The dividend yield, as reported by the major financial portals, would go unnoticed by most income investors, and rightly so. A $0.40-per-share annual dividend on shares trading at $40 produces a 1% dividend yield. Why bother?
I’m glad I bothered, because the actual dividend yield ̶ the unreported dividend yield ̶ was closer to 20% than it was to 1%.
Mueller Industries (NYSE: MLI), a manufacturer of metal and plastic tubes, pipes, fittings, and valves, declared a $8-per-share-special dividend on Jan. 25. The special dividend alone lifted the yield on Mueller’s shares to 19.9%.
And yet few noticed. The few financial portals that bothered to report the special reported a $3-per-share special dividend and a 7.4% yield ̶ a respectable, though hardly exceptional, yield.
The composition of the Mueller special dividend flummoxed the financial portals. The special dividend was composed of $8 of assets ̶ $3 of cash and $5 in principal amount of a debenture. The financial portals missed the $5 of debenture value.
The financial portals were further flummoxed by the investors’ rights. Not every Mueller investor was entitled to the debenture; not every investor owned the requisite number of shares. Here’s what I mean.
Mueller issued the debentures in $1,000 denominations and multiples thereof. Investors would not receive a $5 debenture for each share owned. They would receive a $1,000 debenture and multiples of $1,000 debentures based on the number of shares owned.
For example, if an investor owned 200 Mueller shares, he’d receive $600 in cash ($3 per share) and a $1,000 debenture. The debenture was based on the number of shares, 200, and $3 per share of cash. The debenture’s value per share is $5. So, 200 times $5 equals $1,000, the denomination of one Mueller debenture.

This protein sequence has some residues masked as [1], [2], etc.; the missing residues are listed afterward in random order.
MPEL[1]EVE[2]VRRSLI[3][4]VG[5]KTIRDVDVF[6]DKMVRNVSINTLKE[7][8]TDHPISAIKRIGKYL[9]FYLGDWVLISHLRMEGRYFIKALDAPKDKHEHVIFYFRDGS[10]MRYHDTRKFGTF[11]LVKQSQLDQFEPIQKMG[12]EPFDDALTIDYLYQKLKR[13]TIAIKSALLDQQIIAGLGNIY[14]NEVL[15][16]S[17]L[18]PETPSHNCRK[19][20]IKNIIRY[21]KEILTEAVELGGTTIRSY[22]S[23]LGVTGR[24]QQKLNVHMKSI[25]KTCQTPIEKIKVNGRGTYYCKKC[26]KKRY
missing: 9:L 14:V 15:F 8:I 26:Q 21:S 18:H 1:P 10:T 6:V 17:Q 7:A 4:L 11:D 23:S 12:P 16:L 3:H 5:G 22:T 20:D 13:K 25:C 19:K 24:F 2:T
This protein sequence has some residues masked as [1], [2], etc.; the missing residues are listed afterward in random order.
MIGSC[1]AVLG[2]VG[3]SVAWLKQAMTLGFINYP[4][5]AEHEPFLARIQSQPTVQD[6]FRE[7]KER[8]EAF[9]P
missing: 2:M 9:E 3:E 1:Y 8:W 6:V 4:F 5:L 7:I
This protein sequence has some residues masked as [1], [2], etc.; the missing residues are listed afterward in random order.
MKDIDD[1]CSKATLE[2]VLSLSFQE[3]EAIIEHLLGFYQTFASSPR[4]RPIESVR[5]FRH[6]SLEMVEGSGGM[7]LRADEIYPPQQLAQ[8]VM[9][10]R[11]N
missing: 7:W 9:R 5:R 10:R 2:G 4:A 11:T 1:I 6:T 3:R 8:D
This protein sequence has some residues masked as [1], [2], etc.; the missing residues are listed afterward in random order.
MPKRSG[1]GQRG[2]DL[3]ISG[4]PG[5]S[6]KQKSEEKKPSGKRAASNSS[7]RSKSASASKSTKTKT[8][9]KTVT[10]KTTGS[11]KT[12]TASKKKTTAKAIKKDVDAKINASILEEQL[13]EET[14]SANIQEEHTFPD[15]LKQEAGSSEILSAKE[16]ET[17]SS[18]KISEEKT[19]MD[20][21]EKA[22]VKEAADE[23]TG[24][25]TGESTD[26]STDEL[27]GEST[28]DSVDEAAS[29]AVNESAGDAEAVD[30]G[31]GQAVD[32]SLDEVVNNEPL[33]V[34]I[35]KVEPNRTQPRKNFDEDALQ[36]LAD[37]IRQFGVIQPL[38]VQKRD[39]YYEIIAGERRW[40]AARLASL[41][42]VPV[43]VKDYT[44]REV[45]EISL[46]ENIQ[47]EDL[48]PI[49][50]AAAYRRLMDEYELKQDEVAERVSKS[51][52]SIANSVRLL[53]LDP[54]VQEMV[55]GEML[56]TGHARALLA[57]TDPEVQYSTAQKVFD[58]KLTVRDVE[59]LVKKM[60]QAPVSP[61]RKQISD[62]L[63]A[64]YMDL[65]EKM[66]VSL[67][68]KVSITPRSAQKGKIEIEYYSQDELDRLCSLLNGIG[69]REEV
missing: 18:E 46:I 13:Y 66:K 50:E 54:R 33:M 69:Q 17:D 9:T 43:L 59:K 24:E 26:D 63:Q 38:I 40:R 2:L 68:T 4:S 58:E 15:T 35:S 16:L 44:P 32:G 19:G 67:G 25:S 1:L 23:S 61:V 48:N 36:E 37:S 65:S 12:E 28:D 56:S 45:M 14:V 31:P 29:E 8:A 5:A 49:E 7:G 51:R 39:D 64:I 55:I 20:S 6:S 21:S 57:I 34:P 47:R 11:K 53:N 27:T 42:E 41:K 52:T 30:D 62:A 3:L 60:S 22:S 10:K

Because the debentures were issued only in $1,000 denominations and increments thereof, investors were paid cash in lieu of the fractional debentures. If an investor owned 100 Mueller shares, he’d be entitled to $300 in cash plus an additional $500 (100 times $5) of asset value. Because $500 is less than $1,000, Mueller wouldn’t issue a debenture. Instead, Mueller would send $500 of additional cash.
Confusing? It really isn’t, but some deciphering is required; hence, the major financial portals overlooking the debenture and underreporting the actual dividend and dividend yield.
Mueller Special Dividend Creates Shareholder Value
Was Mueller’s complex special dividend worth collecting? I thought so. The debenture, if received, was a good long-term income investment. It will pay 6% interest annually, with payments delivered in semi-annual installments. And if an investor preferred cash to debenture? He could sell the debenture on the over-the-counter market.
Just as important, I saw the Mueller special dividend creating shareholder value. The additional income was an obvious draw, but it was a draw only if it appeared to perpetuate future value.
Mueller was well-capitalized, and likely excessively capitalized, when it declared its special dividend. The cash account stood at $351 million at the end of the fourth quarter. The cash portion of the special dividend lowered the cash account by $172 million. The debenture portion of the special dividend means Mueller will pay $17.2 million annually to shareholders as interest and then $287 million in 2027 to retire the debentures.
Removing excess cash mitigates empire building. Concurrently, it ensures returns on investment capital remain high.
But even sans the special dividend, Mueller merited a look. The company has 100-year history, which means it has endured numerous business cycles. Better yet, it’s a solid play on the ongoing expansion of non-residential construction and the still-modest recovery in residential construction.
Unfortunately, most income investors missed the opportunity to collect the Mueller special dividend; they never knew it existed. And if they knew it existed, they likely underestimated the amount and the yield.
Most income investors missed the opportunity, but not all. I didn’t miss Mueller’s high-yield special dividend, neither did the income investors who I notified. They were able buy Mueller shares and collect the high-yield special dividend.
If you’re interested in collecting (and never missing) a high-yield special dividend like Mueller’s, join Ian Wyatt and me on Tuesday, May 2. We’re hosting a free live event to show you how to collect big special dividends to capture big yield that delivers big total return.